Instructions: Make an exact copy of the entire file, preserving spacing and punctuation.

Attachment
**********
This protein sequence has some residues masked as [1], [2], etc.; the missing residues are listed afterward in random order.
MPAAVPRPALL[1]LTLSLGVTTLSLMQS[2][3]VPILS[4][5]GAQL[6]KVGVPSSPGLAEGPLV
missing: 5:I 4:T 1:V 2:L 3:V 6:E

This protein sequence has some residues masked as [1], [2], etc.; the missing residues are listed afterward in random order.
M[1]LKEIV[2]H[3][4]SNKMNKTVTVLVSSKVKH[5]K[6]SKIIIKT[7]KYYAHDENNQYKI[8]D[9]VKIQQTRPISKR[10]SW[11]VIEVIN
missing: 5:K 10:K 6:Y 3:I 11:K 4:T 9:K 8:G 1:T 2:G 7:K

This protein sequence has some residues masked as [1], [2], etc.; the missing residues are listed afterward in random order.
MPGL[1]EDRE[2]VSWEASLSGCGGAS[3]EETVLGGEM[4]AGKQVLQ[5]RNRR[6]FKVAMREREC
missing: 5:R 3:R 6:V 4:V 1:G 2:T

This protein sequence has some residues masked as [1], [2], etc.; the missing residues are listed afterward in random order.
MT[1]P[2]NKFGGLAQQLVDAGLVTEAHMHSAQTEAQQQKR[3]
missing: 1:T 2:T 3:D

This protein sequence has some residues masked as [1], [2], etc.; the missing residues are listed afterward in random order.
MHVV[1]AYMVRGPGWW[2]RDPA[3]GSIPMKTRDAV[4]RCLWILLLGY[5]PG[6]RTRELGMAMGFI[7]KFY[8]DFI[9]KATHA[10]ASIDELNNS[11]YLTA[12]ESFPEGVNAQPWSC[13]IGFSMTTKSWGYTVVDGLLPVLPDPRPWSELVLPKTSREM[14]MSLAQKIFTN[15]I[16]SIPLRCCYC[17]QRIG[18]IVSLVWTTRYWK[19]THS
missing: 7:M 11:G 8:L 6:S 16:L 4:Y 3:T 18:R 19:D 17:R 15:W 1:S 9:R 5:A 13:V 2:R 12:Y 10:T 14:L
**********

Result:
This protein sequence has some residues masked as [1], [2], etc.; the missing residues are listed afterward in random order.
MPAAVPRPALL[1]LTLSLGVTTLSLMQS[2][3]VPILS[4][5]GAQL[6]KVGVPSSPGLAEGPLV
missing: 5:I 4:T 1:V 2:L 3:V 6:E

This protein sequence has some residues masked as [1], [2], etc.; the missing residues are listed afterward in random order.
M[1]LKEIV[2]H[3][4]SNKMNKTVTVLVSSKVKH[5]K[6]SKIIIKT[7]KYYAHDENNQYKI[8]D[9]VKIQQTRPISKR[10]SW[11]VIEVIN
missing: 5:K 10:K 6:Y 3:I 11:K 4:T 9:K 8:G 1:T 2:G 7:K

This protein sequence has some residues masked as [1], [2], etc.; the missing residues are listed afterward in random order.
MPGL[1]EDRE[2]VSWEASLSGCGGAS[3]EETVLGGEM[4]AGKQVLQ[5]RNRR[6]FKVAMREREC
missing: 5:R 3:R 6:V 4:V 1:G 2:T

This protein sequence has some residues masked as [1], [2], etc.; the missing residues are listed afterward in random order.
MT[1]P[2]NKFGGLAQQLVDAGLVTEAHMHSAQTEAQQQKR[3]
missing: 1:T 2:T 3:D

This protein sequence has some residues masked as [1], [2], etc.; the missing residues are listed afterward in random order.
MHVV[1]AYMVRGPGWW[2]RDPA[3]GSIPMKTRDAV[4]RCLWILLLGY[5]PG[6]RTRELGMAMGFI[7]KFY[8]DFI[9]KATHA[10]ASIDELNNS[11]YLTA[12]ESFPEGVNAQPWSC[13]IGFSMTTKSWGYTVVDGLLPVLPDPRPWSELVLPKTSREM[14]MSLAQKIFTN[15]I[16]SIPLRCCYC[17]QRIG[18]IVSLVWTTRYWK[19]THS
missing: 7:M 11:G 8:L 6:S 16:L 4:Y 3:T 18:R 19:D 17:R 15:W 1:S 9:R 5:A 13:V 2:R 12:Y 10:T 14:L